By Isabel Laguna
Cádiz, Spain, Jan 23 (EFE).- From the time construction began on the emblematic Cádiz cathedral some 300 years ago, when the city relished in a period of splendor fueled by the spoils of America, to the current day, it has battled against one enemy — salt.
The effect of the salt on the building, Spain’s only modern baroque-style cathedral, became evident soon after it was inaugurated in 1838 following 116 long years of construction.
The cause of this “congenital” problem also forms part of its beauty — its proximity to the sea.
The Cádiz cathedral is so close to the ocean that the well inside its crypt, which was used to extract water used in its construction, provided fresh or saltwater depending on the tide.
Beach sand was also used in the mortar holding the bricks together, impregnating the edifice with salt.
“Salt in a solid state is inert. The problem is that the humidity of the city dissolves it and the wind dries it, returning it to a solid state but larger in volume, which produces breakages,” architect Juan José Jiménez Mata, who has overseen restoration work on the cathedral for decades, told Efe.
The salt issues primarily affect the upper sections of the building.
Construction of the cathedral began in 1722, when the city’s wealth swelled thanks to trade and taxes from the Americas.
The base of the building was erected with high-quality material such as marble but that standard of quality dropped when it came to the upper reaches of the place of worship.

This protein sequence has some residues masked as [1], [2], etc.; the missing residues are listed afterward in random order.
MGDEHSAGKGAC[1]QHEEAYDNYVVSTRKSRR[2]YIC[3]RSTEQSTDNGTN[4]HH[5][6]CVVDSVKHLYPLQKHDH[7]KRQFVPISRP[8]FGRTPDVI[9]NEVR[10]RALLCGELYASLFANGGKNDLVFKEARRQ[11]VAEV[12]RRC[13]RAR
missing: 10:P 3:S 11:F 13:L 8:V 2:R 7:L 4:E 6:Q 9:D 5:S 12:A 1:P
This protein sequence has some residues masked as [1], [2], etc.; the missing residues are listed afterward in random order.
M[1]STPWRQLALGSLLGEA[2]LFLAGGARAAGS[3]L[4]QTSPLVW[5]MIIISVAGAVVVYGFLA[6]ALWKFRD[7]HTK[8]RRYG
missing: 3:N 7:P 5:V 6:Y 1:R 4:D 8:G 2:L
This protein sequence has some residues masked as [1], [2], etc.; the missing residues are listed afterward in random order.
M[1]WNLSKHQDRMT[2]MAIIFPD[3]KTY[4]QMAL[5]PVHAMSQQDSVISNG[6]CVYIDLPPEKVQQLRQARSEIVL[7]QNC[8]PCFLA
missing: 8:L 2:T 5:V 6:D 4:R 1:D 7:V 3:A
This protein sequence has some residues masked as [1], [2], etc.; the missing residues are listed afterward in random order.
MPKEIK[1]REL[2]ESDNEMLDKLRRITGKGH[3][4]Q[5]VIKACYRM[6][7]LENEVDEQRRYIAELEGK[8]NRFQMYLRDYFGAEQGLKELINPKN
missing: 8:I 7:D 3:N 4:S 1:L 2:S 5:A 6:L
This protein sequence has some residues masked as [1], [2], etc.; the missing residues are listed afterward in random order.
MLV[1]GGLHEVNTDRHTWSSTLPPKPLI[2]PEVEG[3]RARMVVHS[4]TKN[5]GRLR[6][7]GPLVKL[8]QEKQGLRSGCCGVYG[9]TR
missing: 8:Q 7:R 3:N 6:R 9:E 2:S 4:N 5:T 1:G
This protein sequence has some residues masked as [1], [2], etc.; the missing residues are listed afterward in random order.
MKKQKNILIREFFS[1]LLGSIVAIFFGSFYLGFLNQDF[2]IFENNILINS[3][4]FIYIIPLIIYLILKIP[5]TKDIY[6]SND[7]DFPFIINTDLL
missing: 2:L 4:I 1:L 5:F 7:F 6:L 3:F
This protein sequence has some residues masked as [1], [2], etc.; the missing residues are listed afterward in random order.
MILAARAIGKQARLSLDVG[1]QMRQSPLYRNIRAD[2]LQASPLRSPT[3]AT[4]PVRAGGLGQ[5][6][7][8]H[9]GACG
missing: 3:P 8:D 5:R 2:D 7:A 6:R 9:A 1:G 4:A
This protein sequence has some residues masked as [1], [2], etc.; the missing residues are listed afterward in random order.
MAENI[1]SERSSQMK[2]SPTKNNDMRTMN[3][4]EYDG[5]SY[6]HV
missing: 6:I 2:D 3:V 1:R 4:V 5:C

Just three months after the cathedral’s inauguration, its authorities noticed flakes of stone falling from the vault — the effect of the salt was already raising its head.
One of the most serious issues occurred in the 1970s, when a large stone dislodged from the roof and dropped onto a pue below just a day before mass was due to be held.
For safety reasons, it was closed for 16 years and by the time it reopened the following decades, a 3,000 square meter net had been installed to catch falling debris.
In this year, the 300th anniversary of the beginning of construction, the cathedral continues to resist salt erosion.
“We will not resign ourselves to say that the cathedral has a problem that cannot be solved and that it is condemned, on the contrary,” Dean Ricardo Jiménez told Efe.
“We want to work so that this historic difficulty is confronted.”EFE